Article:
The rise and fall of logical positivism is the most spectacular philosophical story of the twentieth century. Rising to prominence in the second quarter of the twentieth century, it swept away all contenders, and became widely accepted throughout the academia. Logical positivism provided a particular understanding of the nature of knowledge, as well as that of science and of scientific methodology. The foundations of the social sciences were re-formulated in the light of this new understanding of what science is. Later on, it became clear that the central tenets of the positivist philosophy were wrong. Logical positivism had a “spectacular crash,” and there was some dispute about who had “killed” logical positivism1. As a logical consequence, it became necessary to re-examine the foundations of the social science, and to find new bases on which to re-construct them. This has occurred to differing degrees in different disciplines. One of the most recalcitrant has been economics. As discussed in Zaman (2011), the foundations of economics continue to be based on erroneous logical positivist ideas, and hence require radical revisions. Read more…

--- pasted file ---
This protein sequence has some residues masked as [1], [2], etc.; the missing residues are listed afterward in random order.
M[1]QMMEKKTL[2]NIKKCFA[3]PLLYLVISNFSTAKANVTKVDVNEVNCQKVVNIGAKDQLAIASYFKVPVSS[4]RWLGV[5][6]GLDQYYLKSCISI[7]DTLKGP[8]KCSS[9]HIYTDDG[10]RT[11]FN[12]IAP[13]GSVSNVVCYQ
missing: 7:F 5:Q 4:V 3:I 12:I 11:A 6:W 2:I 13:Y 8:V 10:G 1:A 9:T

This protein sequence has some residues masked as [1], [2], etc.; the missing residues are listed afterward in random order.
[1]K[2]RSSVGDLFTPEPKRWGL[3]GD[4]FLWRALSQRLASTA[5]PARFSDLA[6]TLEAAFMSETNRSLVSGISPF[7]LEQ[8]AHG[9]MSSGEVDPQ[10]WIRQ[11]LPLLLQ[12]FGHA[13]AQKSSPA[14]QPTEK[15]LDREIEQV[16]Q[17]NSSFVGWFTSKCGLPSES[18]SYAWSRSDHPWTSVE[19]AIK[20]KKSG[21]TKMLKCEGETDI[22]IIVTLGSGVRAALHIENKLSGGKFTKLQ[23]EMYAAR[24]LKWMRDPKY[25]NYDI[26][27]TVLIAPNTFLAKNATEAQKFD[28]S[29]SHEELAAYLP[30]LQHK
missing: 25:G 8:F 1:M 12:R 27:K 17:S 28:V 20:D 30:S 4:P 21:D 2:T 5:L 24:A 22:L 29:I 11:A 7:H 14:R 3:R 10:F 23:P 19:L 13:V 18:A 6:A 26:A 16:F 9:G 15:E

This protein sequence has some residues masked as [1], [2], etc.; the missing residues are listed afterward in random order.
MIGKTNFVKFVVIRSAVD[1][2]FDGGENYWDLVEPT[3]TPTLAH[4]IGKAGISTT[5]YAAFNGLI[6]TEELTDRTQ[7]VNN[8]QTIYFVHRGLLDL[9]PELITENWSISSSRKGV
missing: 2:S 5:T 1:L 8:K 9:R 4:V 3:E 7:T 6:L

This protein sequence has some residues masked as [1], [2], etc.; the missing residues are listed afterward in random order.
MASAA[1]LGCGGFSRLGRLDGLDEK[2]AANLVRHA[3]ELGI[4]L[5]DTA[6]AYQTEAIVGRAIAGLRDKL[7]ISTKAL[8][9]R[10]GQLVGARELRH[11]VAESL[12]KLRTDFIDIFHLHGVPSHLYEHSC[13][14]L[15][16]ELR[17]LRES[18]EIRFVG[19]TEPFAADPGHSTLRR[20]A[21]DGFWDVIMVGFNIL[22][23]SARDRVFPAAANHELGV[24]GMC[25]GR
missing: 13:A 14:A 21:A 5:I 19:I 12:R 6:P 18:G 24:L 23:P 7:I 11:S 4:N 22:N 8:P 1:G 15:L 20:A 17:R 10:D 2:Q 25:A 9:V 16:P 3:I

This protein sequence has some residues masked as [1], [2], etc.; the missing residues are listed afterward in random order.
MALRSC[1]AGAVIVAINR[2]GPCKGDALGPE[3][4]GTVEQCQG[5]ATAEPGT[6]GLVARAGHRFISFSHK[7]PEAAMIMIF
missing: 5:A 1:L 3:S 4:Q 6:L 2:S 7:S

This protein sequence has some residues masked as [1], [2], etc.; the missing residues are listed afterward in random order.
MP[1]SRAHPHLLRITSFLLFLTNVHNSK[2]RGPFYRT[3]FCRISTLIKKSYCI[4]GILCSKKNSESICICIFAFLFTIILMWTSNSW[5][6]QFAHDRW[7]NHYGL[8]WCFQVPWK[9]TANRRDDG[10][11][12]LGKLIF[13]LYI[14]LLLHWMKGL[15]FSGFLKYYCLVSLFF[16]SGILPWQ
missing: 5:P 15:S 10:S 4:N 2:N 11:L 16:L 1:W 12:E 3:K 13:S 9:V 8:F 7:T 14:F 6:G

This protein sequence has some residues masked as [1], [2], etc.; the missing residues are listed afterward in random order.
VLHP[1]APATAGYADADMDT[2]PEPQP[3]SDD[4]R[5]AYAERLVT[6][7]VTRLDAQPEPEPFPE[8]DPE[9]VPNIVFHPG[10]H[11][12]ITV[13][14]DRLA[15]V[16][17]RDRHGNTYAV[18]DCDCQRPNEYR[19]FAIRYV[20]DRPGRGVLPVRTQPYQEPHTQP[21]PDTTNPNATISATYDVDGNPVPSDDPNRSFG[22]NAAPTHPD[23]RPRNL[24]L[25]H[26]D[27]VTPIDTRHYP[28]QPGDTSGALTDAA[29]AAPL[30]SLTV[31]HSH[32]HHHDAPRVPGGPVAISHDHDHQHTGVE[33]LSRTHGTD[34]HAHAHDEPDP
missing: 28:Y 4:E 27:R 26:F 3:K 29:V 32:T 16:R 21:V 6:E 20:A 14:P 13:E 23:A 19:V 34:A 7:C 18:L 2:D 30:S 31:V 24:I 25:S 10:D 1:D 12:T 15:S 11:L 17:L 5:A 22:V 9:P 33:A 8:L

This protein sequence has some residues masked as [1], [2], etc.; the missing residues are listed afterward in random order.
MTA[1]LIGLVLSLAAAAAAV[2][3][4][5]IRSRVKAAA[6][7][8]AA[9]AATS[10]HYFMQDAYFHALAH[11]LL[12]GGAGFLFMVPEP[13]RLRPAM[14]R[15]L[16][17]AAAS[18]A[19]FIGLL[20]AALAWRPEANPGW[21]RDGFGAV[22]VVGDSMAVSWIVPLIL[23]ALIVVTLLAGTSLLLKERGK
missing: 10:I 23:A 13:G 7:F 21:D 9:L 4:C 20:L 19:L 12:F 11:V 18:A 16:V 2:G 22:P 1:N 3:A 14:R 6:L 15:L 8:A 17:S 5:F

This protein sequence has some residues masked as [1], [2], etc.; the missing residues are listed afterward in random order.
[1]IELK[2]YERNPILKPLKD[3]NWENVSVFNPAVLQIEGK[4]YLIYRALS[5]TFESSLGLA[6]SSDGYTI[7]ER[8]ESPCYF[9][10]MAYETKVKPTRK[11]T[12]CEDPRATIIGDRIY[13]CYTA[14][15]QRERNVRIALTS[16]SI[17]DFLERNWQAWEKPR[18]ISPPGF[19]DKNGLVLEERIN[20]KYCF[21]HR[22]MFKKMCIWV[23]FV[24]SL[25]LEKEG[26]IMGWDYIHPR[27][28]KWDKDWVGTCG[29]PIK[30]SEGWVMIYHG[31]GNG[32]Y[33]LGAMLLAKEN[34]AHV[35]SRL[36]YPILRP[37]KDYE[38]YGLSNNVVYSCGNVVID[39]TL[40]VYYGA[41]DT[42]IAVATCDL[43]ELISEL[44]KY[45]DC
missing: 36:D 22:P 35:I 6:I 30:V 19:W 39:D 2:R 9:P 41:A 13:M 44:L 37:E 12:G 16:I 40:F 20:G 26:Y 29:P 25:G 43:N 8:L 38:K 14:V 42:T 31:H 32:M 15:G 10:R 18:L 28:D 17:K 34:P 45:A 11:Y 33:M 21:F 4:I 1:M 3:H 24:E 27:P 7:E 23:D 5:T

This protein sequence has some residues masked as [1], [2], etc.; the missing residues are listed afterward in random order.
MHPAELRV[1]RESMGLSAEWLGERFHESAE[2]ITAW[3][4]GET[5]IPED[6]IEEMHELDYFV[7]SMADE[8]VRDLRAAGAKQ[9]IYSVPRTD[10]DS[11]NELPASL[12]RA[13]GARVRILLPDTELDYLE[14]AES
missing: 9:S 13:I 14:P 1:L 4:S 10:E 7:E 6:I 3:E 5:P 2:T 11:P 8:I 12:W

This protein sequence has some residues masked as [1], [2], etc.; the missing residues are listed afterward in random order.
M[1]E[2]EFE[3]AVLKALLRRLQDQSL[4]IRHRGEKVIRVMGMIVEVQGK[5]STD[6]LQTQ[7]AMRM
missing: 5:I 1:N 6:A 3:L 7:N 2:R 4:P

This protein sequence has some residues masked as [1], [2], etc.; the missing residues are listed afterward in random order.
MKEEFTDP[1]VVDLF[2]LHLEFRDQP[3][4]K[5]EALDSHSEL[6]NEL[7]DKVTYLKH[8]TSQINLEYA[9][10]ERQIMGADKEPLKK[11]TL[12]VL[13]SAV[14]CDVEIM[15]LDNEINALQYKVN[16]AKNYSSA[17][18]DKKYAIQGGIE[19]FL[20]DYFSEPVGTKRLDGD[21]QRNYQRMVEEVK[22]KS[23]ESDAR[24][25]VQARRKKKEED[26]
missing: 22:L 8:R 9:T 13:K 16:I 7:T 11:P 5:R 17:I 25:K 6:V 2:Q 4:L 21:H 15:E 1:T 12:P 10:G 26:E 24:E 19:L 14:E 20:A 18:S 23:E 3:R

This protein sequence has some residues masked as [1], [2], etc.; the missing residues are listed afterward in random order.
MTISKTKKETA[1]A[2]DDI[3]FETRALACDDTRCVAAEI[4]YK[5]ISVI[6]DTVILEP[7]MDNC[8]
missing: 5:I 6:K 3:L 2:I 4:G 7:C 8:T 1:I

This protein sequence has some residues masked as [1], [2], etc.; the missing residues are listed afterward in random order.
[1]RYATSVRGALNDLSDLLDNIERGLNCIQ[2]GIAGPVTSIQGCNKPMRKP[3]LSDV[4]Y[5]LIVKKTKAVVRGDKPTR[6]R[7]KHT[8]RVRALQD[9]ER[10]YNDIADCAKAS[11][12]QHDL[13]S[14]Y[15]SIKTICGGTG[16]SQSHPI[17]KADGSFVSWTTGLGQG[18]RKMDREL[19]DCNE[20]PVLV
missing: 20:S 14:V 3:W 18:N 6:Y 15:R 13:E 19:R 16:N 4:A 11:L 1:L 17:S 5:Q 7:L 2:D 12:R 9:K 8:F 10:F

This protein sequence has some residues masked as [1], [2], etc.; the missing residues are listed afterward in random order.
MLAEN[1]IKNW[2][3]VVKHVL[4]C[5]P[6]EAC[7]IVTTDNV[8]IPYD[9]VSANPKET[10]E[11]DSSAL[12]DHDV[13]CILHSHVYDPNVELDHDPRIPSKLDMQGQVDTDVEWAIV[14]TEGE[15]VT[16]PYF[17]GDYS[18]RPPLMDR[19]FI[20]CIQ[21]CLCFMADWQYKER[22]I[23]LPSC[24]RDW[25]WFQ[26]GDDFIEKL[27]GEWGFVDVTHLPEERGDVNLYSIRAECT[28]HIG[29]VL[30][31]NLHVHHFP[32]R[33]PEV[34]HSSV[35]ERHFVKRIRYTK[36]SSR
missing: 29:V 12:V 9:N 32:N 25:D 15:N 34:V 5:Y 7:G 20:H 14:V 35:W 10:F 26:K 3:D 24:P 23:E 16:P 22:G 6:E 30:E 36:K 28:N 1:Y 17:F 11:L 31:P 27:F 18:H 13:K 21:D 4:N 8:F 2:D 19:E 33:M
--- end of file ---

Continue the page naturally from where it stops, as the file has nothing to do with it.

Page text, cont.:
‘Danser med Drenge’ (Dancing with drive) is world famous in Denmark. Here, their signature song from 1991, ‘Hvorlænge vil du ydmyge dig?’.
Greg Mankiw, writer of a best-selling macro textbook and ardent defender of the 0,1%, writes in a recent column titled ‘Yes, the wealthy can be deserving’:
“Those who work in banking, venture capital and other financial firms are in charge of allocating the economy’s investment resources.” Emphasis added.
Aside from the loanable funds fallacy implicit in this statement and aside from the malinvestments during the housing bubble there is something very wrong with this statement. Basic accounting theory tells us that the investment resources for a company are equal to:
(depreciation +after tax profits) + (net borrowing) – (net financial investments) + (disinvestments)
The point: those who work in small and medium as well as large companies are, as total cash flow is quite an amount of money, in charge of a very large part of the economy’s investment resources and bank lending is only a limited part of these resources.
Mankiw however goes on to state that the bankers: Read more…
from Jim Stanford
My union Unifor is currently undertaking an important “Rights at Work” campaign, which involves a national tour of meetings with our officers and local leaders and stewards, followed by a membership canvass and community outreach effort, all aimed at beating back the current attack on fundamental labour rights coming from conservatives at all levels in Canada. So far the campaign has had a very strong reception. Ontario will be a key battleground, of course, since the future of the Rand Formula will be decided in the next election (as early as this spring), but similar attacks on labour rights are being experienced at the federal level and in many other provinces.